David Faris signing his book
“I’ve had a lot of sleepless nights since the election thinking about how we can get out of this predicament and level the playing field. The result is this book in which I present a number of ideas." David Faris Associate Professor of Political Science

In a pitch to average Americans, Roosevelt University Associate Professor of Political Science David Faris takes aim in a bold book released this week at much that is held dear in U.S. politics.

Calling for changes both to and outside of the U.S. Constitution, adding more U.S. Supreme Court justices and eliminating lifetime tenure of the federal judiciary, It’s Time to Fight Dirty: How Democrats Can Build a Lasting Majority in American Politics is a blueprint for progressive change. 

A regular columnist for The Week Magazine where his pieces have been featured in links by the New York Times, Faris starts from the premise in the book that the political Right is out to destroy the political Left.

“We’ve got all the Post-it notes and crime scene photos pinned to the wall like one of those tortured TV detectives, but we haven’t connected the dots. The Right is out to destroy the Left as an organized force in American society. It really is that simple,” Faris writes in the introduction to the new book that The Guardian recently featured and progressive Chicago talk radio recently discussed. 

“One of the inspirations for this book is the misery and hopelessness that a lot of us felt after the recent presidential election,” said Faris, who signed copies at a Wednesday launch party at Seminary Co-op Bookstore in Chicago’s Hyde Park neighborhood.

“I’ve had a lot of sleepless nights since the election thinking about how we can get out of this predicament and level the playing field,” said the Roosevelt professor and political science program director. “The result is this book in which I present a number of ideas.”

Among his proposals, Faris suggests:

  • adding more U.S. Supreme Court justices and ending lifetime tenure of the federal judiciary, moves that should help to de-intensify destructive partisan battles over court nominees; 
  • granting statehood to Puerto Rico and the District of Columbia, and breaking up California into seven states, which could give Democrats in the U.S. Senate additional parity;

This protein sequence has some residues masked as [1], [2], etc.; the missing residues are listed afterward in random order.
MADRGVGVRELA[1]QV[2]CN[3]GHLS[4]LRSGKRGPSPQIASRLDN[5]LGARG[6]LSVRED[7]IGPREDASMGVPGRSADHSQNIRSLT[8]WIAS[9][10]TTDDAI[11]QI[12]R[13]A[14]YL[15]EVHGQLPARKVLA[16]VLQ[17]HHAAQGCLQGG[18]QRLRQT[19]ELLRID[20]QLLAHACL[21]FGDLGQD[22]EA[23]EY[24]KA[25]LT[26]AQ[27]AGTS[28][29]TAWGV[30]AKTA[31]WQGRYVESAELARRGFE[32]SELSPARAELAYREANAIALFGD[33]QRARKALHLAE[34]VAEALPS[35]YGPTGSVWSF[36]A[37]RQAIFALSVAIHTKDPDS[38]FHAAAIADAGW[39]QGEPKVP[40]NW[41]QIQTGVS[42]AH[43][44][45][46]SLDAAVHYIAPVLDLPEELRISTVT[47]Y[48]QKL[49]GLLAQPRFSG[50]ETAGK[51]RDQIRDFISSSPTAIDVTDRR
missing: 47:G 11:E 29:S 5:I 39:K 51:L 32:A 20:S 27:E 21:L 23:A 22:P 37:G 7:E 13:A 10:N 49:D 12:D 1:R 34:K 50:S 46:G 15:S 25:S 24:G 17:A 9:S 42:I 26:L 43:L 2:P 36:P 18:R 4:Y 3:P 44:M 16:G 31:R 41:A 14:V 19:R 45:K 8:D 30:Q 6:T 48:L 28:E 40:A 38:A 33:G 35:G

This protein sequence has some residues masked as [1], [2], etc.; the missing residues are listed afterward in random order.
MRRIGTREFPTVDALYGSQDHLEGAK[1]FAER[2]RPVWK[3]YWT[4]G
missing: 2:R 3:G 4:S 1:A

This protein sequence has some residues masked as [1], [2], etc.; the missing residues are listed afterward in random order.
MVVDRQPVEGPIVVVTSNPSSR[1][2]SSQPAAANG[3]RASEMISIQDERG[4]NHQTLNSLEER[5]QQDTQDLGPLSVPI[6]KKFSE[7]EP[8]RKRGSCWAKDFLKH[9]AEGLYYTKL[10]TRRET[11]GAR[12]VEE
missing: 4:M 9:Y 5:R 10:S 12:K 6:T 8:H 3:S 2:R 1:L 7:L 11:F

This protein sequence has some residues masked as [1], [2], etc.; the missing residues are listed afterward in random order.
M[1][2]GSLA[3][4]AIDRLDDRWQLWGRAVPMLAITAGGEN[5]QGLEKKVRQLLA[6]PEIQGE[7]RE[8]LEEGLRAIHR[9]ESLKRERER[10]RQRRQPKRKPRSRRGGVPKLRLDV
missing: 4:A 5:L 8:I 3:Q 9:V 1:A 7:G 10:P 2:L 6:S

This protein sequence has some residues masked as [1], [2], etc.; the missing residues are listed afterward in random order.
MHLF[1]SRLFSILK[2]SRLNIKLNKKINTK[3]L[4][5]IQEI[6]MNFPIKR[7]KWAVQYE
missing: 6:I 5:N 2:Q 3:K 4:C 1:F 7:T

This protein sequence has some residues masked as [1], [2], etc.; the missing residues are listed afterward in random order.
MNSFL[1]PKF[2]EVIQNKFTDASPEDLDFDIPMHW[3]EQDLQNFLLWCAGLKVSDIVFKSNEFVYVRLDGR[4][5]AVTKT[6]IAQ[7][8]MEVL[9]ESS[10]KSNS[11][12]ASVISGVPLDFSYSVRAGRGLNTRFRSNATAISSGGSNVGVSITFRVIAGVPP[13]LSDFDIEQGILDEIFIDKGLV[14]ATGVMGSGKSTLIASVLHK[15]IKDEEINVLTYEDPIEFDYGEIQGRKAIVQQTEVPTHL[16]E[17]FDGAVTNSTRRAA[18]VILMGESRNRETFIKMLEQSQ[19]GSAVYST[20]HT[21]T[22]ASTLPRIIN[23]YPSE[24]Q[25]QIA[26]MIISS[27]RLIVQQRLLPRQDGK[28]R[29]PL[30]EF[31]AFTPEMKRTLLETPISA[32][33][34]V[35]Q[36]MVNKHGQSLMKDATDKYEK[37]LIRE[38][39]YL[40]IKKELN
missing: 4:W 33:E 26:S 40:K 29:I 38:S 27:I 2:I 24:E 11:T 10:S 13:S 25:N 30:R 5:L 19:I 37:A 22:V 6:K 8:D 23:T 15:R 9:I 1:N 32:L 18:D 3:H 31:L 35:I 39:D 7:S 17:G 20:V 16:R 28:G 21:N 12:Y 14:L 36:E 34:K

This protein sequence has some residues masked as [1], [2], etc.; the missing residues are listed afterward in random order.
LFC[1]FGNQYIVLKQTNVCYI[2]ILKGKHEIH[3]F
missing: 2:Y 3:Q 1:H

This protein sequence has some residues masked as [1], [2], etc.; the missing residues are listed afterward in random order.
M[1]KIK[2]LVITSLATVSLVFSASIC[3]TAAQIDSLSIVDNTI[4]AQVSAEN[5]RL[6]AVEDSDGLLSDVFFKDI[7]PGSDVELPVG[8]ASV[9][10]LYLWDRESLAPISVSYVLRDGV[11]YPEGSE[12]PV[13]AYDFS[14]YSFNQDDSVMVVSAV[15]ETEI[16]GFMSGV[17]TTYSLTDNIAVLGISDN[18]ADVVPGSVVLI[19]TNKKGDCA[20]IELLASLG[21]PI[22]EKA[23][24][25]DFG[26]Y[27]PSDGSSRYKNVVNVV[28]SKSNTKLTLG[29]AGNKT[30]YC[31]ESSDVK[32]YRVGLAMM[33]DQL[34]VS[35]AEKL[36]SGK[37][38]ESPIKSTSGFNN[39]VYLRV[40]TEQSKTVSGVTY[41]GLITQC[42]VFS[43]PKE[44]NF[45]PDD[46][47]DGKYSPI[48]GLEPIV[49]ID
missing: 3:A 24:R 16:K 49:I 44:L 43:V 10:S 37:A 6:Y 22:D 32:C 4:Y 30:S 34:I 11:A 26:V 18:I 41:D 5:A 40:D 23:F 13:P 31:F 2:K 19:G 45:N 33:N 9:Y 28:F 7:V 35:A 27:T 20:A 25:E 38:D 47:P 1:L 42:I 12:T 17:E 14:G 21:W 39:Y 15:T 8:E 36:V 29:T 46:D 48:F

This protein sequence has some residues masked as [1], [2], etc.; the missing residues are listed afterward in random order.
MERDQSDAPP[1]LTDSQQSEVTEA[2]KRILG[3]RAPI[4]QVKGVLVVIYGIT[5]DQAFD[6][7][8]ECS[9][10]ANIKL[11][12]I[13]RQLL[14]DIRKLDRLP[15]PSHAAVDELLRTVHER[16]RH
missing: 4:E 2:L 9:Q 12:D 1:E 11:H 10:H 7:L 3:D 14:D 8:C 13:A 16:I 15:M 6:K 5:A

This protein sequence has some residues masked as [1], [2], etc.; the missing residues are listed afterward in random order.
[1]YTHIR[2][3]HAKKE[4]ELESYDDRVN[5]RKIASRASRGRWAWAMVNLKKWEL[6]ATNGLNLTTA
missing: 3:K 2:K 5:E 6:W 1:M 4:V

• rewriting the U.S. Voting Rights Act so that Election Day becomes a national holiday, which could encourage more Americans to vote.

“This is not a policy book.  It’s about playing hardball in order to create a level playing field for Democrats with Republicans,” said Faris, who credits his classroom teaching as well as students in his American Politics and Comparative Politics courses for helping brainstorm ways to fix what he believes is a broken political system. 

“The reforms recommended in this book are…designed to improve the long-term quality and performance of American representative democracy, and to bring our practices into line with innovations discovered elsewhere, or in some cases, recommended by the Framers (of the Constitution) themselves,” writes Faris, who will begin a book tour around the nation in late April.

A secondary launch party and signing with Faris for the book published by Melville House will be at 6:30 p.m. Tuesday, April 17 at City Lit Books in Chicago’s Logan Square neighborhood. The book also is available at most area bookstores and Amazon.com.

Faris begins a national book tour in Washington, D.C. on April 30. Stops include New York City’s Manhattan in May, and visits to college campuses across America in the fall.

For more information about the book or to interview Faris, contact dfaris@roosevelt.edu or Laura Janota at 312-341-3511 or ljanota@roosevelt.edu.

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